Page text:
The music scene in Iceland has received considerable acclaim over recent years, particularly through the popularity of contemporary artists like Bjork and Sigur Rós. But now classical musicians are getting in on the act too. Last month, composer Jóhann Jóhannsson secured a golden globe, and he has also been nominated for an oscar for his soundtrack to the recently released film, The theory of everything.
Last year, the Iceland Symphony Orchestra (ISO) made its debut at the proms in London, combining a performance of some of the more renowned composers from the classical tradition with lesser known pieces by Icelandic writers. Reflecting this growth in interest, the Guardian published a piece last month exploring the diversity and creativity of contemporary Icelandic music. This has been encouraged by the opening just three years ago of a brand new concert hall, Harpa, which is home to the ISO and a number of music festivals covering various genres. When Harpa opened in 2011, it provoked a certain degree of controversy after the government was forced to step in and fund the project due to the collapse of Iceland’s economy in 2008. But whatever one’s view on the move, it was clearly a bonus for the ISO, which for years had made its home in a cinema auditorium.
Kjartan Olafsson, one of the artists featured by Guy Dammann in the article, is the director of the Dark Music Days festival that took place in Harpa at the beginning of the month. According to the festival’s website, Dark Music Days presents the largest number of new pieces of music of any of the island’s many festivals. It also places great emphasis on experimental works from Iceland and around the world.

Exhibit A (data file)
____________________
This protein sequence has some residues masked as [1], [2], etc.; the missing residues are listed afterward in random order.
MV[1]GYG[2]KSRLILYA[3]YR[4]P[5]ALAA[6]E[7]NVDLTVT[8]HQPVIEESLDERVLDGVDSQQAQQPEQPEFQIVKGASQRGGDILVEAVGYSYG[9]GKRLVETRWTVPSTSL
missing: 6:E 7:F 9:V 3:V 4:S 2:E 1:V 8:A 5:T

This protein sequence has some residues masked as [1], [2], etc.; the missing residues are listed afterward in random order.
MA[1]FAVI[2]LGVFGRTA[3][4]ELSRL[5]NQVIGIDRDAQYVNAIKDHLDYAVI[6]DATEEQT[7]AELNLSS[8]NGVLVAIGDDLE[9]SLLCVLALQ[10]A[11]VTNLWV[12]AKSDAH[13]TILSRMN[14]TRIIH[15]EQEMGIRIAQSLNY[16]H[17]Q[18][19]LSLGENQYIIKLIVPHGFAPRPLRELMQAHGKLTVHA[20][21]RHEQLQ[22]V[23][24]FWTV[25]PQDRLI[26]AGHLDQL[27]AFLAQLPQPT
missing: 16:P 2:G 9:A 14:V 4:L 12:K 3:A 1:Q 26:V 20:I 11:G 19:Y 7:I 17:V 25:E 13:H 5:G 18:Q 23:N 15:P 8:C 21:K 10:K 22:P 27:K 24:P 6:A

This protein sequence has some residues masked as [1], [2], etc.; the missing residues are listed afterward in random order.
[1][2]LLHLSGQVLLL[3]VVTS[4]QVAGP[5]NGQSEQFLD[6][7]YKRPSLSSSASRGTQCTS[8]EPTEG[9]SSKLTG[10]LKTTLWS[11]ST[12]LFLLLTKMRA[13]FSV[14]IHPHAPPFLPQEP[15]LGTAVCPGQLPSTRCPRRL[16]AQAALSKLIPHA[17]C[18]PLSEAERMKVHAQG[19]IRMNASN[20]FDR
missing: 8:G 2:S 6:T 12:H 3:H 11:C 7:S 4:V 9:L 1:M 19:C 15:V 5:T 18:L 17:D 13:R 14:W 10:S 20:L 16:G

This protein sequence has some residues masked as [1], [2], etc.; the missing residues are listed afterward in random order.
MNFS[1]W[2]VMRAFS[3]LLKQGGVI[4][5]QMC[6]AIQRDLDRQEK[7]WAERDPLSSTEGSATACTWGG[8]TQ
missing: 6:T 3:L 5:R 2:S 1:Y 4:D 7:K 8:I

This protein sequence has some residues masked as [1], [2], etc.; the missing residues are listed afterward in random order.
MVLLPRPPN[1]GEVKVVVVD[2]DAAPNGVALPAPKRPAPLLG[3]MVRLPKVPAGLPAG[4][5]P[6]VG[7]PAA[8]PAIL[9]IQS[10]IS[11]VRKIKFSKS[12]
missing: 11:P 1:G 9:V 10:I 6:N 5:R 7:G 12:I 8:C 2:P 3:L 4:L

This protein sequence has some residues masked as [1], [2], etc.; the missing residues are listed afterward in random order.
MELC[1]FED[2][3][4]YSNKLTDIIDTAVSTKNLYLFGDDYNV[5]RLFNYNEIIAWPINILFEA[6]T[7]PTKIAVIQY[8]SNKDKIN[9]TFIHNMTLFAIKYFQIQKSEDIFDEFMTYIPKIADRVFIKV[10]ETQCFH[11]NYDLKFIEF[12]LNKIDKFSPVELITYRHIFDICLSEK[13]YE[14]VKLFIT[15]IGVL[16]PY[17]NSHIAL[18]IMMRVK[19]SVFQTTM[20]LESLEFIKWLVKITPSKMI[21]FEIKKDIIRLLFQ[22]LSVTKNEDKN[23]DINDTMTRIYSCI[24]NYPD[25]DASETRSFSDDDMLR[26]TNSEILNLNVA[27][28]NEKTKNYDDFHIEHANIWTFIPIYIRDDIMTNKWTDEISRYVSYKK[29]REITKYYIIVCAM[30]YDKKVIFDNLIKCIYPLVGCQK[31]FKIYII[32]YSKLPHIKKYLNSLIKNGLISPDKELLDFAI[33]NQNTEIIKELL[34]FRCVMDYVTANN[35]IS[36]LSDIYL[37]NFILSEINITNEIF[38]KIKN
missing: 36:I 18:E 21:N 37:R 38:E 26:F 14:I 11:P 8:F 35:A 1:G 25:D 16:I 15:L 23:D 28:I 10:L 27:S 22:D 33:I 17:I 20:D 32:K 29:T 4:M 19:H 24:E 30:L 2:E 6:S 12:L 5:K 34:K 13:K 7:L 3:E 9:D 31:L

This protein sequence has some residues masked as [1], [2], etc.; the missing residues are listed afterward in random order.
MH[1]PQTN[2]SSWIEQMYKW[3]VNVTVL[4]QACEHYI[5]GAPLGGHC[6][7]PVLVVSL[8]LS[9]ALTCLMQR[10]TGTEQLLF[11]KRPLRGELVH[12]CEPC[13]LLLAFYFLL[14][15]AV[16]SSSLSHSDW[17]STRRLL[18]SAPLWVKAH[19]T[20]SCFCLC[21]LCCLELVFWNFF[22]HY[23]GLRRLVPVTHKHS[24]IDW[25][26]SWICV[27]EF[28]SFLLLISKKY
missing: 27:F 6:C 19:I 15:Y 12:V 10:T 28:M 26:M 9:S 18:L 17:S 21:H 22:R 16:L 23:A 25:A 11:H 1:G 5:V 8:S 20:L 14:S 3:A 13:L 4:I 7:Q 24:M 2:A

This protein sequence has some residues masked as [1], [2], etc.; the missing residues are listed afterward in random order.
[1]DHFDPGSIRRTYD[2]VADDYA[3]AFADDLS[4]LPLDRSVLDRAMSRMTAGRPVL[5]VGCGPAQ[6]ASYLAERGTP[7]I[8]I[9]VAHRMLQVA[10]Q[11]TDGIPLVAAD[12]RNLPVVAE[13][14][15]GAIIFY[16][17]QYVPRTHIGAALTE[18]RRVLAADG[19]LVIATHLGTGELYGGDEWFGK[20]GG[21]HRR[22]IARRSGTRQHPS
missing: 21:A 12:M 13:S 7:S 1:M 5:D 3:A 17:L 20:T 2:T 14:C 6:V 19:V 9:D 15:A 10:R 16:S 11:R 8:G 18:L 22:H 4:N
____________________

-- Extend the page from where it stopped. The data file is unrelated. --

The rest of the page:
Like the festival he directs, Olafsson believes in combining classical performance with elements from other genres of popular music. He even puts his classical training to use playing in a rock band. He is a musicologist at the Icelandic Academy for the Arts, where the members of Sigur Rós and the founders of the Bedroom Community record label studied. The label’s outlook, as Dammann notes, is “that ‘serious’ music has as much to learn from the world rock and pop as the reverse. This relates to packaging and presentation as well as musical techniques.”
Tectonics, another innovative classical music festival staged at Harpa, was where Dammann came across some other exciting new acts, such as the composer’s collective SLATUR. He makes the interesting point that they are an example of how a distinctly different approach to music-making exists in Iceland, one that is much more communal and driven less by the firm boundaries that have been established throughout Europe between musical genres over the past century.
Part of the explanation for this difference appears to be provided by the country’s musical history. Due to its isolation, Iceland did not adopt the the same pace of musical development as the rest of Europe. When the population of mainland Europe was enjoying the works of Mozart, Beethoven or Schumann, Iceland remained predominantly tied to the tradition of medieval vocal song. The first orchestra performance on the island, a visit by the Hamburg philharmonic, only took place in 1926. All of this meant that the long traditions of distinct musical styles did not have to be overcome in order to reach today’s exciting blend of classical and contemporary techniques.
The man who led the first orchestral performance in Iceland, Jón Leifs, is also one of the island’s best known composers. When the ISO appeared at the proms last year, they featured one of his pieces, Geysir, a ten-minute composition that begins with a foreboding build-up to a crescendo of sound as the title appropriately suggests.
Iceland’s unique musical heritage has drawn a increasing number of musicians to record their work on the island or perform at its festivals. The ISO boasts an impressive list of global classical stars with whom it has played, like Daniel Barenboim, Ann-Sophie Mutter, Joshua Bell, Hilary Hahn and Mstislav Rostropovich.